If you continue to advertise under our branded terms, obviously we’ll need to start advertising under yours. In the process you’ll take some of our customers and we’ll take some of yours. The net effect for both of us will be approximately zero…but we’ll both end up paying Google in the process.

So, how about you sign up your customers and the 90% who aren’t doing anything. We’ll sign up our customers and the 90% who aren’t doing anything. And we’ll let Google make money off other companies.




Two days later I received the following reply:

I would like to thank you for your candid and common-sense approach. As you rightly pointed out in your email, the net effect of bidding on each other’s branded keywords is zero. After inquiry, we have advised the business to cease bidding on Backblaze branded terms and received confirmation of the same as of approximately 7:30pm EST on Thursday, December 4. While we are competitors, we appreciate the open dialogue you started which provided a swift resolution in both our interests. Thank you.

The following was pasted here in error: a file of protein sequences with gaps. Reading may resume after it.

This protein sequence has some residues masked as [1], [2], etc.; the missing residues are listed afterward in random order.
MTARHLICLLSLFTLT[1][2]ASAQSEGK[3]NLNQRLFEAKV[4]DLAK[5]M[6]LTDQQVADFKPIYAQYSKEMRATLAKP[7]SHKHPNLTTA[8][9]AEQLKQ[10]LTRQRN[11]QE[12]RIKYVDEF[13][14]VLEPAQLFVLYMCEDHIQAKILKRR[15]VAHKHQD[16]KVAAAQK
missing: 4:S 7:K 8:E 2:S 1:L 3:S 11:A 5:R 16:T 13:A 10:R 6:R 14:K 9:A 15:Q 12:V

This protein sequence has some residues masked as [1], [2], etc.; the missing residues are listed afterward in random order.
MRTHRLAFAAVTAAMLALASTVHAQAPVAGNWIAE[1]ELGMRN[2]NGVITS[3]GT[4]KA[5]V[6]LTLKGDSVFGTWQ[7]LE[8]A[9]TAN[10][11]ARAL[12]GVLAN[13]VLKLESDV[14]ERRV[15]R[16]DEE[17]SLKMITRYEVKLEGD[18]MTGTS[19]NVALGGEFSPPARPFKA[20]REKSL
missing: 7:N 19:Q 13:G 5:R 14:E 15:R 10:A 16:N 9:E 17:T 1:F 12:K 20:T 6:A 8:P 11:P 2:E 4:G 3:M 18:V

Being Nice

We work hard to build a great product, a great experience, and a great company; and we work doggedly to let people know we exist so they don’t lose data. Being aggressive in business and marketing is critical to grow a business. But sometimes it’s more effective to take a step a back and realize not everything is zero-sum.

Have you ever had the opportunity to do better by simply being nice?


Gleb Budman
Co-founder and CEO of Backblaze. Founded three prior companies. He has been a speaker at GigaOm Structure, Ignite: Lean Startup, FailCon, CloudCon; profiled by Inc. and Forbes; a mentor for Teens in Tech; and holds 5 patents on security.

Follow Gleb on: Twitter / LinkedIn / Google+
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Category:  Entrepreneurship
  • Revenco Andrei

    I have tried this technique – but it not always work. Sometimes i am getting low quality score which can harm my cost :(

  • Darren McBride

    When I google “back blaze” with a separation I see one of your competitors still buying an ad.

  • hackerDoc